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Journal Article

The puzzling unsolved mysteries of liquid water: Some recent progress


Mazza,  Marco G.
Group Non-equilibrium soft matter, Department of Dynamics of Complex Fluids, Max Planck Institute for Dynamics and Self-Organization, Max Planck Society;

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Stanley, H. E., Kumar, P., Xu, L., Yan, Z., Mazza, M. G., Buldyrev, S. V., et al. (2007). The puzzling unsolved mysteries of liquid water: Some recent progress. Physica A, 386(2), 729-743. doi:10.1016/j.physa.2007.07.044.

Cite as: https://hdl.handle.net/11858/00-001M-0000-002B-2FA6-2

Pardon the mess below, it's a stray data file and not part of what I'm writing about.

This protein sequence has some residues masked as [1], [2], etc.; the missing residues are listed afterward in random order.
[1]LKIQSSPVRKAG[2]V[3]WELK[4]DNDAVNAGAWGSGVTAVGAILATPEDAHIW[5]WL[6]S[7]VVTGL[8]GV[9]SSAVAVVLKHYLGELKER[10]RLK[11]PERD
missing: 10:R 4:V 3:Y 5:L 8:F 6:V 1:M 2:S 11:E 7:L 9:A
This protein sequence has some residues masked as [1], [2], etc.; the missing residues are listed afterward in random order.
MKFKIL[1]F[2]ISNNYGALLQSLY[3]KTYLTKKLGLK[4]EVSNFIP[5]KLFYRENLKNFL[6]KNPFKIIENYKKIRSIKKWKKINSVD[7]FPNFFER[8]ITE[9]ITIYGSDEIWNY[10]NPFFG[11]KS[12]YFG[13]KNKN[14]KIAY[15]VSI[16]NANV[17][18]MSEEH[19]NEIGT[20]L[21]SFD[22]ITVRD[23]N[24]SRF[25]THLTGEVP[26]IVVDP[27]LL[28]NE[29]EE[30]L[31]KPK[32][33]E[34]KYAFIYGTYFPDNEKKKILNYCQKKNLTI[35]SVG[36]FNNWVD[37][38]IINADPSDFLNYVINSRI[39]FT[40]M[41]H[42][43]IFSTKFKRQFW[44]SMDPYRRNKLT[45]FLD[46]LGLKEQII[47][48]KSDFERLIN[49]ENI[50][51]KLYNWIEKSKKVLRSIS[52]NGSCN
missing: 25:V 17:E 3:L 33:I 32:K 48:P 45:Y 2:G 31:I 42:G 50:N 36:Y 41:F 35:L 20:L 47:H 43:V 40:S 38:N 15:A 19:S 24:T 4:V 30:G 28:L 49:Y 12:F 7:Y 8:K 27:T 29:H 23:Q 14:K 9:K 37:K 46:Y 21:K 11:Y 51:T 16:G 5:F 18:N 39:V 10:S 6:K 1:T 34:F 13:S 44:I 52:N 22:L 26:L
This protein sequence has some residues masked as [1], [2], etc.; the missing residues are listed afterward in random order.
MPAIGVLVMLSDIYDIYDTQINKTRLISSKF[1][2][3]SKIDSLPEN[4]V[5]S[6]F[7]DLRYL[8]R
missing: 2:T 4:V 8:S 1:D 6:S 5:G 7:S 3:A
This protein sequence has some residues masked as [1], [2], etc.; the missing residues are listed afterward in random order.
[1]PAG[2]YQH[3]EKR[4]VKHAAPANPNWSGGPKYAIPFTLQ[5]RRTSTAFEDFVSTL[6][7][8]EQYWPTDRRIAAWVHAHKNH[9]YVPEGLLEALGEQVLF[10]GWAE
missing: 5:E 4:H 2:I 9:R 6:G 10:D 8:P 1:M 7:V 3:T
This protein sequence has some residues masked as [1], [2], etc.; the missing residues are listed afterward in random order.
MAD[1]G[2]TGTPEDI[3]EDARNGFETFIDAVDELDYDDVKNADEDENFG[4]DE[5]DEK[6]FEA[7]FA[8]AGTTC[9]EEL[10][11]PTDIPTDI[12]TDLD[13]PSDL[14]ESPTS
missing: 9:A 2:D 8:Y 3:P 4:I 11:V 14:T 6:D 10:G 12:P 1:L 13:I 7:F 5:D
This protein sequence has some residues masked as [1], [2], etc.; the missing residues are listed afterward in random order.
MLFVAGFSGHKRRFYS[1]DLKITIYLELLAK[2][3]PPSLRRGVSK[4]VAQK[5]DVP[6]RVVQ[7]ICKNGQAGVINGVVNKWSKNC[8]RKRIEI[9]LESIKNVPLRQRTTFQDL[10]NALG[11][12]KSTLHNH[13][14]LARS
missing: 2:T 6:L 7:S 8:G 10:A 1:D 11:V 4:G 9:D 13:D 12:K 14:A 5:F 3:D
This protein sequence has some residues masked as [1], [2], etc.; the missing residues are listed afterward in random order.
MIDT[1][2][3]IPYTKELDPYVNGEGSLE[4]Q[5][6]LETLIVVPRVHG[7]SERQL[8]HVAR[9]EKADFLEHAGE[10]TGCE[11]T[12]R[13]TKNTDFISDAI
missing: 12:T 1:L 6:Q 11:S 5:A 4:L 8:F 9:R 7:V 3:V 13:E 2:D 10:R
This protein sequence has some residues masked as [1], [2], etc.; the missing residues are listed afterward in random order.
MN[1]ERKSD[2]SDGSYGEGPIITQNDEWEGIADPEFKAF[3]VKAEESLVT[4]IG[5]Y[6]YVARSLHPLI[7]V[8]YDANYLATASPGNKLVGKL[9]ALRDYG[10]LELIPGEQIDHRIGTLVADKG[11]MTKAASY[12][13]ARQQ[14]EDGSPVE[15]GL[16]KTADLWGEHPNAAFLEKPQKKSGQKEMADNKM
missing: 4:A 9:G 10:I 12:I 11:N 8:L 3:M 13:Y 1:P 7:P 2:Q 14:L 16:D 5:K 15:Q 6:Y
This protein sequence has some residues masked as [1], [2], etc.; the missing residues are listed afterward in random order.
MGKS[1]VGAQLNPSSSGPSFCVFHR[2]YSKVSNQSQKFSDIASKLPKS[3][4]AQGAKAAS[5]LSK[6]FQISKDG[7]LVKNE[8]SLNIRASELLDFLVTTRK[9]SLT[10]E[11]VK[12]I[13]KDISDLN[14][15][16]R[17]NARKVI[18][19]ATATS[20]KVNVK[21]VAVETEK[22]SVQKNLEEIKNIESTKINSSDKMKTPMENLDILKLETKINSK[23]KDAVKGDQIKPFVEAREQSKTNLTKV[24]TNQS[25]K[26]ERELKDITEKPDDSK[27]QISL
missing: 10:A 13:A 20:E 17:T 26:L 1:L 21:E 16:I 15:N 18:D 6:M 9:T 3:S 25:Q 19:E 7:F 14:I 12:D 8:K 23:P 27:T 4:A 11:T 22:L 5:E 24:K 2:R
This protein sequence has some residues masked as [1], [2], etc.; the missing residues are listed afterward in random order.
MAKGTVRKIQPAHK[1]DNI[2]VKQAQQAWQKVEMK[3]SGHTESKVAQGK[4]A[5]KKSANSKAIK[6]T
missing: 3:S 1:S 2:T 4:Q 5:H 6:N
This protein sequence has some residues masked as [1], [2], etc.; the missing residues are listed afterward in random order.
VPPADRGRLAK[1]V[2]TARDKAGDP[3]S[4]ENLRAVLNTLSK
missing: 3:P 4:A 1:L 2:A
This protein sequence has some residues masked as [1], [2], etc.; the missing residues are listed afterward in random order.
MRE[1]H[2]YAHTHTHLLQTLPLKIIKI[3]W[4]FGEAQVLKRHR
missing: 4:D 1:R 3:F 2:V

Water is perhaps the most ubiquitous, and the most essential, of any molecule on earth. Indeed, it defies the imagination of even the most creative science fiction writer to picture what life would be like without water. Despite decades of research, however, water’s puzzling properties are not understood and 63 anomalies that distinguish water from other liquids remain unsolved. We introduce some of these unsolved mysteries, and demonstrate recent progress in solving them. We present evidence from experiments and computer simulations supporting the hypothesis that water displays a special transition point (which is not unlike the ‘‘tipping point’’ immortalized by Malcolm Gladwell). The general idea is that when the liquid is near this ‘‘tipping point,’’ it suddenly separates into two distinct liquid phases. This concept of a new critical point is finding application to other liquids as well as water, such as silicon and silica. We also discuss related puzzles, such as the mysterious behavior of water near a protein.